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The Indian Banking Community Cloud

This article first appeared in IEEE IT Professional magazine. IEEE IT Professional offers solid, peer-reviewed information about today's strategic technology issues. To meet the challenges of running reliable, flexible enterprises, IT managers and technical leads rely on IT Pro for state-of-the-art solutions.


Community clouds offer services to support organizations with shared objectives and common security and privacy requirements. By providing cloud-based services exclusively to Indian banks, the Indian Banking Community Cloud (IBCC) aims to address the financial sector’s growing demand for secure cloud-based services.

As technologies evolve, businesses no longer view IT as a complex and time- consuming aspect of the decision- making process. Gone are the days when businesses waited for IT personnel to provide the computing power and applications necessary to support decision making through data processing. With the advent of virtualization technologies, cloud computing has come a long way in a short time, making it easier to access and analyze volumes of data. In particular, cloud computing is having a significant impact on operations and IT department functions within the banking, financial services, and insurance (BFSI) sector, which relies heavily on IT for decision making and keeping track of business operations. 1

BFSI is a dynamic sector that continually adjusts to changing business, political, and socio- economic conditions. For BFSI operations dealing either with customers or internal operations, IT is both widespread and deeply rooted. This raises several challenges in relation to IT assets and infrastructure:

  • Although their primary business is banking, banks must allocate a big chunk of their budgets each year to IT departments and services.
  • With increasing complexity and demand for huge data storage, computing power, and security (both physical and logical), banks must continually provide IT infrastructure, including servers, networking and security devices, network cabling, and electrical and cooling systems.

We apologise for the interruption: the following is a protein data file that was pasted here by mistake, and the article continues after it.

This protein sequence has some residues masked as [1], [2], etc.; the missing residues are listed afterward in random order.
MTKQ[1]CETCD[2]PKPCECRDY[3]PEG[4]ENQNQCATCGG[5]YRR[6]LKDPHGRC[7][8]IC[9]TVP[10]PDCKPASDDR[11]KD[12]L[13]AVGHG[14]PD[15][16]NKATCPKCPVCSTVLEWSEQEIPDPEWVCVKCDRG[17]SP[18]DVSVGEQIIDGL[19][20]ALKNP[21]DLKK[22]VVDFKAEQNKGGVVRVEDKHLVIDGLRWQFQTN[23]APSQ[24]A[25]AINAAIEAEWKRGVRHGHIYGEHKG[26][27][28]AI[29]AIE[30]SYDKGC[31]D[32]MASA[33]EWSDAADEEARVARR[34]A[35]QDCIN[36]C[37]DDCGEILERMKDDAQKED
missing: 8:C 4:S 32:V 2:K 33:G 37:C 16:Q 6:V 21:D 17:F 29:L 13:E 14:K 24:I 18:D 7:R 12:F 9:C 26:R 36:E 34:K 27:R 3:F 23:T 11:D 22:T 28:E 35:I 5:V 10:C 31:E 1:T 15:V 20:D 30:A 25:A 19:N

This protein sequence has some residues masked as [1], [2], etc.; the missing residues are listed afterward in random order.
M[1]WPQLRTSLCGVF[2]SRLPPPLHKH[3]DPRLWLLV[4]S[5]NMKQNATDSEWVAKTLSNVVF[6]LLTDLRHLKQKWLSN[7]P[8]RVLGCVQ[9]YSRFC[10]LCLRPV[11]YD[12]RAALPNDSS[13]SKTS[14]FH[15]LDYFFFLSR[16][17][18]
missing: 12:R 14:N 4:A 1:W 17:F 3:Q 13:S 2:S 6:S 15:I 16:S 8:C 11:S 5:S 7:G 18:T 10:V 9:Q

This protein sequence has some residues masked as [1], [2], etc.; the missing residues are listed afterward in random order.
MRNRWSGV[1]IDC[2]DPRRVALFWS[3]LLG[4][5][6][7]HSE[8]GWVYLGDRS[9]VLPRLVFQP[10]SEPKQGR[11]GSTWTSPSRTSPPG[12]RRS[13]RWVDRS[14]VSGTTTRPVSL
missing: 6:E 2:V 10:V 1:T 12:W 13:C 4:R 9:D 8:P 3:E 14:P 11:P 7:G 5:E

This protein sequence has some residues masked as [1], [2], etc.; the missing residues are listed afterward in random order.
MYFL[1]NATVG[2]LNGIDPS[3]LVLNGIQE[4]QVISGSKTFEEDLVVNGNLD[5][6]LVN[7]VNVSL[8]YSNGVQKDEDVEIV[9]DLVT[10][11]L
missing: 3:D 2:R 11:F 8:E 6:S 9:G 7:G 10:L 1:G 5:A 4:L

• Setting up such datacenters—with their demands related to electrical energy, environmental controls, safety and security, and maintenance and management—is a tedious process.
  • Provisioning a new IT service in banks, whether customer facing or for internal purposes, is typically a long process.

At the Institute for Development and Research in Banking Technology (IDRBT)—an organization established by the Reserve Bank of India—we’ve developed a cloud-based approach for addressing these challenges. The Indian Banking Community Cloud (IBCC) initiative aims to help banks reduce costs and save resources while providing efficient and secure services.

Cloud Adoption and the BFSI Sector

Cloud computing has been a major focus of business organizations around the world. Cloud computing is an IT-servicing technology built on the idea of exploiting virtualization technology’s shared resource pooling, as well as its scalability and elasticity. To provision new IT services rapidly and get them to market faster, BFSI sector organizations are increasingly looking to adopt cloud computing technology, which offers the following advantages:

  • BFSI organizations could realize a considerable decrease in their total cost of ownership, as well as increased flexibility and agility, and relief from software licensing management.
  • Organizations could consolidate several serv- ers and applications into minimal physical hardware, thereby reducing costs for hardware maintenance, real estate, IT personnel, and so on.
  • Beyond cost savings, the cloud would provide banks with opportunities to build customercentric and active business models to grow their brands more efficiently. 2

Despite such benefits, many BFSI institutions are hesitant to try external providers’ cloud services because of:

  • security concerns,
  • insufficient regulatory standards,
  • problems with interoperability,
  • ambiguous service features, and
  • insufficient governance mechanisms.

Security is the primary concern; BFSI org anizations fear abusive and nefarious usage, insecure APIs, data loss or leakages, and malicious insiders. The second major concern is lack of regulatory standards, including compliance with jurisdictional laws and regulations, and legal liability. Interoperability is also a concern, because it makes adopting and migrating applications and data to the cloud difficult. Challenges here include vendor lock-in, technology lock-in, and licensingrelated issues. Another challenge is ambiguous service features, including those related to quality of service, reliability, availability, continuity, and support, as well as the lack of proper measurement and monitoring procedures and provider-sided service-level agreements (SLAs). Finally, the lack of governance mechanisms—including issues of ownership, accountability, business risks, and policy—is yet another major factor inhibiting cloud adoption.